SOURCE: The Boston Consulting Group

September 18, 2008 00:01 ET

Surge of Cross-Border M&A Deals by Chinese Banks Is Creating Opportunities for Foreign Banks, Says Report by The Boston Consulting Group

Chinese Banks Have Good Reason to Venture Abroad but Face a Range of Challenges as They Pursue Cross-Border Deals

BOSTON, MA--(Marketwire - September 18, 2008) - Chinese banks have been pursuing larger, more ambitious M&A deals. Many deals have involved taking stakes in foreign institutions, according to a report by The Boston Consulting Group (BCG). The report, titled "Venturing Abroad: Chinese Banks and Cross-Border M&A," is being released today.

From 1993 through 2005, Chinese banks made an average of about one cross-border acquisition per year. Most deals were valued at under $20 million. Since then, Chinese banks have made 11 cross-border M&A deals. Five of these were worth at least $1 billion.

"Chinese banks face a range of challenges as they pursue overseas M&A deals," said coauthor Tjun Tang, a partner in BCG's Hong King office, "but they are moving inexorably toward a more international profile. Their size alone makes them capable of influencing markets, particularly if they can harness the momentum of China's global challengers -- dynamic companies that are heading abroad.

"To build strong international positions, however, Chinese banks still need to develop core skills and capabilities," Tang said. "M&A deals can help accelerate this process. In the meantime, the surge of cross-border M&A by Chinese banks is likely to be more of an opportunity than a threat to foreign banks."

Cash-rich Chinese banks can help foreign banks weather the current financial crisis. Several Western banks have already courted foreign investors. Foreign banks could also look for opportunities to provide Chinese banks with the presence to serve their globalizing customer base. "Chinese banks want true partnerships," said coauthor Holger Michaelis, a partner in BCG's Beijing office. "They are not just looking for ways to spend their capital. They're searching for ways to acquire new capabilities, enhance their offerings, and leverage their emerging-markets skills."

In addition, Western banks, particularly those that have been hit hard by the crisis, might consider selling business lines as a way to free up capital and refocus on core objectives. "Chinese banks have both the capital and the incentive to make such purchases," Michaelis said. "They are not direct competitors -- at least not yet -- and therefore present a better option for banks seeking to divest business lines."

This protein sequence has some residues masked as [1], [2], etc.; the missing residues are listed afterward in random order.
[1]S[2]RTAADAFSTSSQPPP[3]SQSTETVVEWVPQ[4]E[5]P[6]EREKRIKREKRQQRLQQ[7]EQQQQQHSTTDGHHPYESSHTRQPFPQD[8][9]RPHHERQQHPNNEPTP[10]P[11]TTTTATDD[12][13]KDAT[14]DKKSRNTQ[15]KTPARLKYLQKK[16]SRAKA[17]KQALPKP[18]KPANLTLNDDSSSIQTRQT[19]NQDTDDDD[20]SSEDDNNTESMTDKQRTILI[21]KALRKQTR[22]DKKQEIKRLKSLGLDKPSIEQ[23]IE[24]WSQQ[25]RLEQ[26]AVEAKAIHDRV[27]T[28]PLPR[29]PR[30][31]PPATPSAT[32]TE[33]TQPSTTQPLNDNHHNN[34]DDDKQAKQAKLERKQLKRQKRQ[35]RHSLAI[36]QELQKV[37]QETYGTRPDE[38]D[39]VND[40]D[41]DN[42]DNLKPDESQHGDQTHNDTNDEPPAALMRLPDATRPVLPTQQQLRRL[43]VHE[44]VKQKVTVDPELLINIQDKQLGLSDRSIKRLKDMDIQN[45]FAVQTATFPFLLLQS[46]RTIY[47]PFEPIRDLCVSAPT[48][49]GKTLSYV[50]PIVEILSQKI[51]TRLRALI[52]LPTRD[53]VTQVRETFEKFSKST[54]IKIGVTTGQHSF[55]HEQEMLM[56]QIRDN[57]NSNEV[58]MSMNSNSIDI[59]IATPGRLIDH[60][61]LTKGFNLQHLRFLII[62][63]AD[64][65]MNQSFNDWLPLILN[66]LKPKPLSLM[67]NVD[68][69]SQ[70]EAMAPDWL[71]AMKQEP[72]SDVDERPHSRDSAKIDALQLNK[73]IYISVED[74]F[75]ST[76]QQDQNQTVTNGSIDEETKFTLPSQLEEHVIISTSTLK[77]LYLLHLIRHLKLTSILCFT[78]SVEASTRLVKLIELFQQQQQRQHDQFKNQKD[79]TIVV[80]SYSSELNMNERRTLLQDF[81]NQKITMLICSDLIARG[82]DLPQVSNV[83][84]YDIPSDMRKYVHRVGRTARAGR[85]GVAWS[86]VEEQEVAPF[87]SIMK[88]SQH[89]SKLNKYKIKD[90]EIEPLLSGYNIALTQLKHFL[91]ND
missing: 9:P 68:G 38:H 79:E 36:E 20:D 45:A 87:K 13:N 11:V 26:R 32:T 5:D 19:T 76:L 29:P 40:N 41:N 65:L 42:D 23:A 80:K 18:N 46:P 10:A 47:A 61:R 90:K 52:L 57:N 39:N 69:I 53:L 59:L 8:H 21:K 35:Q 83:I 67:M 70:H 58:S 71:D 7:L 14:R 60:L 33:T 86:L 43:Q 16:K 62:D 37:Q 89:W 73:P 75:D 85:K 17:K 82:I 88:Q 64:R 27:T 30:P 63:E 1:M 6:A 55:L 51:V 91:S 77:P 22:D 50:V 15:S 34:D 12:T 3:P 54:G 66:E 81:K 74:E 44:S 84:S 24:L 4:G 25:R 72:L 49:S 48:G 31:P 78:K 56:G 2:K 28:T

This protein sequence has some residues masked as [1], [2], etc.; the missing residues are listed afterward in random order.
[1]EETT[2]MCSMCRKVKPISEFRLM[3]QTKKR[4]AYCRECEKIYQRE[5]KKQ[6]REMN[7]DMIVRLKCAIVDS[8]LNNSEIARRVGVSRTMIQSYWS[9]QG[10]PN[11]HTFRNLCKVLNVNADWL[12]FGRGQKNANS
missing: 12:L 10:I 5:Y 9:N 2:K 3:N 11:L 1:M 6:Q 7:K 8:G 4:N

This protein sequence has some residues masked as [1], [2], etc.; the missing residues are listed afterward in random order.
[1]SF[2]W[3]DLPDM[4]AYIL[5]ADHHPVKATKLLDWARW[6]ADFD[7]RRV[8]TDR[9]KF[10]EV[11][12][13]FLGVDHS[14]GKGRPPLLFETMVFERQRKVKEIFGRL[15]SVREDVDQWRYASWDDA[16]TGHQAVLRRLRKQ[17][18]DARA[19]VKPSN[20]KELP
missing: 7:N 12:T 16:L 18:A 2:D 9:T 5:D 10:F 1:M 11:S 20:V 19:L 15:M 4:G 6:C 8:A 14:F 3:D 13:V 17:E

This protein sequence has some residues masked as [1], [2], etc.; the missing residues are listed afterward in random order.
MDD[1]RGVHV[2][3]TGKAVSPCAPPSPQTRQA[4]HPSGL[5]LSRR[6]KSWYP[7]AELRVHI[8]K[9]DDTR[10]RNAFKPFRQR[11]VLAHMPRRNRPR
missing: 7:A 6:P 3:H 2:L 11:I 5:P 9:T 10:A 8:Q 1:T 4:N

The Challenges of Cross-Border M&A

Growth is the common denominator for cross-border M&A, but the report also cites other reasons for these deals, such as deploying excess funding, going global, acquiring capabilities, and diversifying the business.

"Chinese banks have good reason to pursue cross-border deals," said coauthor Frankie Leung, a partner reporting BCG's Hong Kong office. "But some investors and analysts believe they should concentrate on opportunities closer to home, given the country's strong growth. They've also questioned whether Chinese banks have a clear strategy -- along with the skills and resources -- for venturing abroad."

The report is the result of an in-depth study that involved extensive interviews with leading Chinese banks and regulatory officials -- along with financial investors, investment banks, and other market participants, both inside and outside China.

"Mergers and acquisitions are inherently risky and complex," Leung said. "Cross-border deals tend to pose even great challenges than domestic deals." The report describes the steps that Chinese banks can take to build and execute a strategy for cross-border M&A, beginning with a clear logic that spells out the role of international expansion in a bank's overall strategy and vision.

To receive a copy of the report or arrange an interview with one of the authors, please contact Eric Gregoire at +1 617 850 3783 or gregoire.eric@bcg.com.

About The Boston Consulting Group

The Boston Consulting Group (BCG) is a global management consulting firm and the world's leading advisor on business strategy. We partner with clients in all sectors and regions to identify their highest-value opportunities, address their most critical challenges, and transform their businesses. Our customized approach combines deep insight into the dynamics of companies and markets with close collaboration at all levels of the client organization. This ensures that our clients achieve sustainable competitive advantage, build more capable organizations, and secure lasting results. Founded in 1963, BCG is a private company with 66 offices in 38 countries. For more information, please visit www.bcg.com.